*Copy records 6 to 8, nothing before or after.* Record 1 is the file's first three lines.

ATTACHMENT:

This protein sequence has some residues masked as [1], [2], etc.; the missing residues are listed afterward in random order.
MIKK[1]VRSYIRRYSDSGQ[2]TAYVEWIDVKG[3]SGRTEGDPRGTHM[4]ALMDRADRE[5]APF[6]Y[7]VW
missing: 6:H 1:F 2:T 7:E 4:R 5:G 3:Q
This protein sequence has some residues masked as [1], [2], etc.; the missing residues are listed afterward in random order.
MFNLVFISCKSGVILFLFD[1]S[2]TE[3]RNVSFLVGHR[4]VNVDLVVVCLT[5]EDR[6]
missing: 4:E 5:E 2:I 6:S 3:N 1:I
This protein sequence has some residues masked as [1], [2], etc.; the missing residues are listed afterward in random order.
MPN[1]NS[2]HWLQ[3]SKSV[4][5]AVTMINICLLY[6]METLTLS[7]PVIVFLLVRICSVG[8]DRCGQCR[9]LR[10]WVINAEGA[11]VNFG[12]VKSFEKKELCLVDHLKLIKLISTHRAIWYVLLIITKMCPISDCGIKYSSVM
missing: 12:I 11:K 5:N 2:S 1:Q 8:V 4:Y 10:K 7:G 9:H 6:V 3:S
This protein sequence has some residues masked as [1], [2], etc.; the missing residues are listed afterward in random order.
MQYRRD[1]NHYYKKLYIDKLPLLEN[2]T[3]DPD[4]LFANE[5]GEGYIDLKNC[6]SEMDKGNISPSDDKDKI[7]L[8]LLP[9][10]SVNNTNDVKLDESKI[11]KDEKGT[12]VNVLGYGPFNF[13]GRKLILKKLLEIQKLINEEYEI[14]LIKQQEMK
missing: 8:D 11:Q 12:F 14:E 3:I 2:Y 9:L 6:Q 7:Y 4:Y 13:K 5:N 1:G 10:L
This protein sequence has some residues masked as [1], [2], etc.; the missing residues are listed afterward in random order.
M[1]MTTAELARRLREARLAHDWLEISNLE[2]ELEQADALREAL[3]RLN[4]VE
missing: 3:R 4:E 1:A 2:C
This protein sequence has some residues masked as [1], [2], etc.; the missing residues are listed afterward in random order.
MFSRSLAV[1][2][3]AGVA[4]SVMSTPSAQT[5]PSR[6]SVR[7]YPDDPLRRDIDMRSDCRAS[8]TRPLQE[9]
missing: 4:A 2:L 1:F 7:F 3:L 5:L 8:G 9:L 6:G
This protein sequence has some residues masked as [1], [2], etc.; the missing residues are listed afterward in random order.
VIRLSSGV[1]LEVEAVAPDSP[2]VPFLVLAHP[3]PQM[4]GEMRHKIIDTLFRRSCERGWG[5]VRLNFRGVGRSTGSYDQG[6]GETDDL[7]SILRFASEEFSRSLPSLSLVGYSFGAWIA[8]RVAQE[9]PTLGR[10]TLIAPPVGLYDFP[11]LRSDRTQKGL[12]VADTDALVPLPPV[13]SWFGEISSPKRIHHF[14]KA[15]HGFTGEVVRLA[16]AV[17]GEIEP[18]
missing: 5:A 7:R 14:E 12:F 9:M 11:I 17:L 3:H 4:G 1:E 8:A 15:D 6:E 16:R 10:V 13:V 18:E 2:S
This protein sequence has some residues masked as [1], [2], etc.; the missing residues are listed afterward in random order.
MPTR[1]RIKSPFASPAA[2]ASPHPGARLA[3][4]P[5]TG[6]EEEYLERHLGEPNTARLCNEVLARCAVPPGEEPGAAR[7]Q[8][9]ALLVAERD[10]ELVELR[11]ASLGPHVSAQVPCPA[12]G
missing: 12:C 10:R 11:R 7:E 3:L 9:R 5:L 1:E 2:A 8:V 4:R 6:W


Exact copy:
This protein sequence has some residues masked as [1], [2], etc.; the missing residues are listed afterward in random order.
MFSRSLAV[1][2][3]AGVA[4]SVMSTPSAQT[5]PSR[6]SVR[7]YPDDPLRRDIDMRSDCRAS[8]TRPLQE[9]
missing: 4:A 2:L 1:F 7:F 3:L 5:L 8:G 9:L 6:G
This protein sequence has some residues masked as [1], [2], etc.; the missing residues are listed afterward in random order.
VIRLSSGV[1]LEVEAVAPDSP[2]VPFLVLAHP[3]PQM[4]GEMRHKIIDTLFRRSCERGWG[5]VRLNFRGVGRSTGSYDQG[6]GETDDL[7]SILRFASEEFSRSLPSLSLVGYSFGAWIA[8]RVAQE[9]PTLGR[10]TLIAPPVGLYDFP[11]LRSDRTQKGL[12]VADTDALVPLPPV[13]SWFGEISSPKRIHHF[14]KA[15]HGFTGEVVRLA[16]AV[17]GEIEP[18]
missing: 5:A 7:R 14:E 12:F 9:M 11:I 17:L 3:H 4:G 1:E 8:A 15:D 6:E 16:R 10:V 13:V 18:E 2:S
This protein sequence has some residues masked as [1], [2], etc.; the missing residues are listed afterward in random order.
MPTR[1]RIKSPFASPAA[2]ASPHPGARLA[3][4]P[5]TG[6]EEEYLERHLGEPNTARLCNEVLARCAVPPGEEPGAAR[7]Q[8][9]ALLVAERD[10]ELVELR[11]ASLGPHVSAQVPCPA[12]G
missing: 12:C 10:R 11:R 7:E 3:L 9:R 5:L 1:E 2:A 8:V 4:R 6:W